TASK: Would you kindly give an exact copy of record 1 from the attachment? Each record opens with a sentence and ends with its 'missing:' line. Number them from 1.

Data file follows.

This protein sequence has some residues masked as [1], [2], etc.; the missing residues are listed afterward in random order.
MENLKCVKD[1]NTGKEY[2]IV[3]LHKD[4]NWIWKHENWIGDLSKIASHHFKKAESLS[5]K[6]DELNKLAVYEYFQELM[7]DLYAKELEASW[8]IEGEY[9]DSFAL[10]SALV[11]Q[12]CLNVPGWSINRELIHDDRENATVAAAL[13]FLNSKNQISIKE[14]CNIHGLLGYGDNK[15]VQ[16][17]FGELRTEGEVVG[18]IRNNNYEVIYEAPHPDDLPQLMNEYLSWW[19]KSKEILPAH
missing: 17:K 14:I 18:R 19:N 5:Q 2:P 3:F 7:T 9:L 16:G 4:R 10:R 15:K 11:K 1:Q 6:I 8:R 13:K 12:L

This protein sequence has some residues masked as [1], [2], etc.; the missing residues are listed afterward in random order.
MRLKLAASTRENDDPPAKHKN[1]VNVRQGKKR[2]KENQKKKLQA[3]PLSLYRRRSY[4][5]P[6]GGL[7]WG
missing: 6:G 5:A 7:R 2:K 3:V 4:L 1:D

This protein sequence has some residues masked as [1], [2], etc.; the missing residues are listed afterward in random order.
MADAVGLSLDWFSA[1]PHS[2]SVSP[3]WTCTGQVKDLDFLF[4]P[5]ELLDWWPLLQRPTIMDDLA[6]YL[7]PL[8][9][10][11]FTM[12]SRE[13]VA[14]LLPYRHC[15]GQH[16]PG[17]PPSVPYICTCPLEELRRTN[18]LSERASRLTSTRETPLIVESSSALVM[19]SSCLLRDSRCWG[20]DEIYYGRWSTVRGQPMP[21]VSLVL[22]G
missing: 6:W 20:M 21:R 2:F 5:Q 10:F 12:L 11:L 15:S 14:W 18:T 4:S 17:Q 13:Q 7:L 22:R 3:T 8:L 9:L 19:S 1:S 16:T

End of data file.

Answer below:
This protein sequence has some residues masked as [1], [2], etc.; the missing residues are listed afterward in random order.
MENLKCVKD[1]NTGKEY[2]IV[3]LHKD[4]NWIWKHENWIGDLSKIASHHFKKAESLS[5]K[6]DELNKLAVYEYFQELM[7]DLYAKELEASW[8]IEGEY[9]DSFAL[10]SALV[11]Q[12]CLNVPGWSINRELIHDDRENATVAAAL[13]FLNSKNQISIKE[14]CNIHGLLGYGDNK[15]VQ[16][17]FGELRTEGEVVG[18]IRNNNYEVIYEAPHPDDLPQLMNEYLSWW[19]KSKEILPAH
missing: 17:K 14:I 18:R 19:N 5:Q 2:P 3:F 7:T 9:L 16:G 4:R 10:R 15:K 11:K 1:Q 6:I 8:R 13:K 12:L